It's not just a kit though. Designed to give them a 'psychological advantage', it has 'been built from the inside out, bringing together an innovative design philosophy with classic English tailoring'.
Oh there's more, too, much more. Responding the the FA's [perfectly understandable] 'anxiety for newness and something majestic', manufacturers Umbro have come up with a kit that is 'the critical pilot light for the entire company'.
And thank God they have. Featuring seams that are 'a bit more honest' and with 'detail in the minutiae' that extends to spacing on the ventilation holes that 'echoes the configuration of some of the roses on the England crest, it's a bit of a Da Vinci Code, a 'rose code' if you like'...
'We also considered the state of our society and culture, and these are things as a designer you can't help but consider'.
So true, so true. I'm not even a designer, and I'm considering them now, pal. Here's the kicker though. The inspiration for this top amongst tops came from Umbro's visit to the National Football Museum, where they saw the first ever England shirt.
'It had a knitted double diamond on it next to the crest but the diamond wasn't an Umbro logo because it dates back many years before Umbro was even founded. It's weird though, it's almost like the Umbro connection was written in the stars'.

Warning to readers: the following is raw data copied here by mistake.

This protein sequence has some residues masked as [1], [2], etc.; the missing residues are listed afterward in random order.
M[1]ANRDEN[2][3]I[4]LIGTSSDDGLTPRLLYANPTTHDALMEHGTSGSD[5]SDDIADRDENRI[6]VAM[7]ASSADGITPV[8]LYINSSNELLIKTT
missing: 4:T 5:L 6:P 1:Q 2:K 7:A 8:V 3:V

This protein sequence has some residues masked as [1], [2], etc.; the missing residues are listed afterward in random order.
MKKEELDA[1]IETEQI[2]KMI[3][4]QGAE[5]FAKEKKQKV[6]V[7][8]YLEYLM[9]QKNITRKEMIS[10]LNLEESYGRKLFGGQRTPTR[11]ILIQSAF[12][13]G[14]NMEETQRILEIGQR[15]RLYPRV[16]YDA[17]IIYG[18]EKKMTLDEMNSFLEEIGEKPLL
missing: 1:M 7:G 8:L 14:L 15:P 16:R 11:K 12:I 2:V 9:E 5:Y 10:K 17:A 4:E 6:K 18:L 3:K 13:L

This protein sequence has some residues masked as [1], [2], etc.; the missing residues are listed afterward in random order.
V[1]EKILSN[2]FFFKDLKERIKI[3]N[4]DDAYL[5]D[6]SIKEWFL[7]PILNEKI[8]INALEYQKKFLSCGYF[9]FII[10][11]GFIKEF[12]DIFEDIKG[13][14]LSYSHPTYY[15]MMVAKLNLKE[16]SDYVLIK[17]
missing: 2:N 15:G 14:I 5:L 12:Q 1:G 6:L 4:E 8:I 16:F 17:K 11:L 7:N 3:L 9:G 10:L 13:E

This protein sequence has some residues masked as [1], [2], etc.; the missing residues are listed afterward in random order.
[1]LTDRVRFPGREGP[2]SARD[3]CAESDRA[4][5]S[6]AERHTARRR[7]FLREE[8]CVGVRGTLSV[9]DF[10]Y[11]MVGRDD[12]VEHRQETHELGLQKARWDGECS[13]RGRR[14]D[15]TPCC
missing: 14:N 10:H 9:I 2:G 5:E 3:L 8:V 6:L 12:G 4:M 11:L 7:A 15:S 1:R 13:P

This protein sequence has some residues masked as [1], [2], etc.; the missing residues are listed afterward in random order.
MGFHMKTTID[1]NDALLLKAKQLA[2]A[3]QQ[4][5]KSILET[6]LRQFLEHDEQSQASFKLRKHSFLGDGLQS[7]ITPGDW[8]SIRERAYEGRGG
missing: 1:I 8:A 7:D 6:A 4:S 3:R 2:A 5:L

You understand now why today is such a good day for England, for all Englishmen and women. As opposed to yesterday, when England's ODI kit failed so badly in its mission to provide that 'psychological advantage'.
The neologisms of cricket gear are but cave paintings compared to this. It's clear that the day a delegation from Umbro, Nike or whoever enter the Lord's museum and stare at something pulled on by WG before responding to the ECB's 'anxiety for newness and something majestic' is the day a little part of our souls die, my friends.
* Anthem jackets: 'A very pure garment. The badge on it is tonal'. Didn't you just know it?